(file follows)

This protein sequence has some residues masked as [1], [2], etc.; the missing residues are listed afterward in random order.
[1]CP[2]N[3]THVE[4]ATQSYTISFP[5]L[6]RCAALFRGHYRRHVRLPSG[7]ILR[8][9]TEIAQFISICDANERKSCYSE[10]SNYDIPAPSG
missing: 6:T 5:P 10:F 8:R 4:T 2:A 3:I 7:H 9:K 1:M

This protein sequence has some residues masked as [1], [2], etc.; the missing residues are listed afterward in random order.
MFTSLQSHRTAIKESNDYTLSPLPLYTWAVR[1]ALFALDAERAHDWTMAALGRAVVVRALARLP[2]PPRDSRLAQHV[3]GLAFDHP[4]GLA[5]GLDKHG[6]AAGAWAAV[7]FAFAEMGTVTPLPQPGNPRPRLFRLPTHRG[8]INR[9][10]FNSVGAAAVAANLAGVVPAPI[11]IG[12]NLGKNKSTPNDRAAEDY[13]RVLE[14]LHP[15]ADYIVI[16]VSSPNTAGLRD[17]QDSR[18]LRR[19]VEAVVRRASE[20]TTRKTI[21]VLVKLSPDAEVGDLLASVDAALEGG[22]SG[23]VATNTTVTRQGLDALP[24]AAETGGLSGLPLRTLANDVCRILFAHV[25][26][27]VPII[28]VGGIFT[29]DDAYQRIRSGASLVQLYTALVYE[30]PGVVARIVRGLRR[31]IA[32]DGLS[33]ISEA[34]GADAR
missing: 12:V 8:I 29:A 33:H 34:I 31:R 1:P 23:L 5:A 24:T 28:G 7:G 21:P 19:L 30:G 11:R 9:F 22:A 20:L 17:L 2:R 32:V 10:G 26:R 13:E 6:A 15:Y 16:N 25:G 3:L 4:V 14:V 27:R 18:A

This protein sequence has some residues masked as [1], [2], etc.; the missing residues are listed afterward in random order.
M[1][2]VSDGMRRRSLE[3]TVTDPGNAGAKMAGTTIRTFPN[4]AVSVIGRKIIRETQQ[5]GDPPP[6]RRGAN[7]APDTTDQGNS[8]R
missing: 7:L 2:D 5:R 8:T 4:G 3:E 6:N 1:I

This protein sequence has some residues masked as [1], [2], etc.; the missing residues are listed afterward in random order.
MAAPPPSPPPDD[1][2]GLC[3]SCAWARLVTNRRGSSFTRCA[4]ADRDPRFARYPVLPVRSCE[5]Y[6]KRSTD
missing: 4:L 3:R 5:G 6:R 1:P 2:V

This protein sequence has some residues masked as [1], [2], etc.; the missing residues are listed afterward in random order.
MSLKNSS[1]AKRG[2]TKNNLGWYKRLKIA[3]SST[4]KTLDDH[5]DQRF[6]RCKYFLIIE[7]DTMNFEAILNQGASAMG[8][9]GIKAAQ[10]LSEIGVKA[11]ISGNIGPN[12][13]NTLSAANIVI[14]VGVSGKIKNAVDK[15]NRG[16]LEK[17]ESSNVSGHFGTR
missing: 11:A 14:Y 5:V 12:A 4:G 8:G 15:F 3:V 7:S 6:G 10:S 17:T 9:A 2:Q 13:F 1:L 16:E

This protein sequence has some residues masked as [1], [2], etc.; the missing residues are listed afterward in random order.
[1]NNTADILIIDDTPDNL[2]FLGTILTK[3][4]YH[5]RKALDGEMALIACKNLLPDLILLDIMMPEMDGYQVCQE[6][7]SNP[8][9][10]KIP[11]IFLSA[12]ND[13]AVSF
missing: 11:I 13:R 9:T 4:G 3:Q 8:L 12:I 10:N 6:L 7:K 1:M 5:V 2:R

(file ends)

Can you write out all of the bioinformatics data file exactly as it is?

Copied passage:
This protein sequence has some residues masked as [1], [2], etc.; the missing residues are listed afterward in random order.
[1]CP[2]N[3]THVE[4]ATQSYTISFP[5]L[6]RCAALFRGHYRRHVRLPSG[7]ILR[8][9]TEIAQFISICDANERKSCYSE[10]SNYDIPAPSG
missing: 6:T 5:P 10:F 8:R 4:T 2:A 3:I 7:H 9:K 1:M

This protein sequence has some residues masked as [1], [2], etc.; the missing residues are listed afterward in random order.
MFTSLQSHRTAIKESNDYTLSPLPLYTWAVR[1]ALFALDAERAHDWTMAALGRAVVVRALARLP[2]PPRDSRLAQHV[3]GLAFDHP[4]GLA[5]GLDKHG[6]AAGAWAAV[7]FAFAEMGTVTPLPQPGNPRPRLFRLPTHRG[8]INR[9][10]FNSVGAAAVAANLAGVVPAPI[11]IG[12]NLGKNKSTPNDRAAEDY[13]RVLE[14]LHP[15]ADYIVI[16]VSSPNTAGLRD[17]QDSR[18]LRR[19]VEAVVRRASE[20]TTRKTI[21]VLVKLSPDAEVGDLLASVDAALEGG[22]SG[23]VATNTTVTRQGLDALP[24]AAETGGLSGLPLRTLANDVCRILFAHV[25][26][27]VPII[28]VGGIFT[29]DDAYQRIRSGASLVQLYTALVYE[30]PGVVARIVRGLRR[31]IA[32]DGLS[33]ISEA[34]GADAR
missing: 12:V 8:I 29:A 33:H 34:I 31:R 1:P 23:L 5:A 24:T 28:G 7:G 21:P 19:L 30:G 11:R 9:F 22:A 20:L 17:L 2:R 32:V 10:G 26:R 13:E 6:A 15:Y 16:N 25:G 3:L 4:V 14:V 27:R 18:A

This protein sequence has some residues masked as [1], [2], etc.; the missing residues are listed afterward in random order.
M[1][2]VSDGMRRRSLE[3]TVTDPGNAGAKMAGTTIRTFPN[4]AVSVIGRKIIRETQQ[5]GDPPP[6]RRGAN[7]APDTTDQGNS[8]R
missing: 7:L 2:D 5:R 8:T 4:G 3:E 6:N 1:I

This protein sequence has some residues masked as [1], [2], etc.; the missing residues are listed afterward in random order.
MAAPPPSPPPDD[1][2]GLC[3]SCAWARLVTNRRGSSFTRCA[4]ADRDPRFARYPVLPVRSCE[5]Y[6]KRSTD
missing: 4:L 3:R 5:G 6:R 1:P 2:V

This protein sequence has some residues masked as [1], [2], etc.; the missing residues are listed afterward in random order.
MSLKNSS[1]AKRG[2]TKNNLGWYKRLKIA[3]SST[4]KTLDDH[5]DQRF[6]RCKYFLIIE[7]DTMNFEAILNQGASAMG[8][9]GIKAAQ[10]LSEIGVKA[11]ISGNIGPN[12][13]NTLSAANIVI[14]VGVSGKIKNAVDK[15]NRG[16]LEK[17]ESSNVSGHFGTR
missing: 11:A 14:Y 5:V 12:A 4:G 8:G 15:F 3:V 7:S 6:G 10:S 17:T 9:A 2:Q 13:F 1:L 16:E

This protein sequence has some residues masked as [1], [2], etc.; the missing residues are listed afterward in random order.
[1]NNTADILIIDDTPDNL[2]FLGTILTK[3][4]YH[5]RKALDGEMALIACKNLLPDLILLDIMMPEMDGYQVCQE[6][7]SNP[8][9][10]KIP[11]IFLSA[12]ND[13]AVSF
missing: 11:I 13:R 9:T 4:G 3:Q 8:L 12:I 10:N 6:L 7:K 1:M 5:V 2:R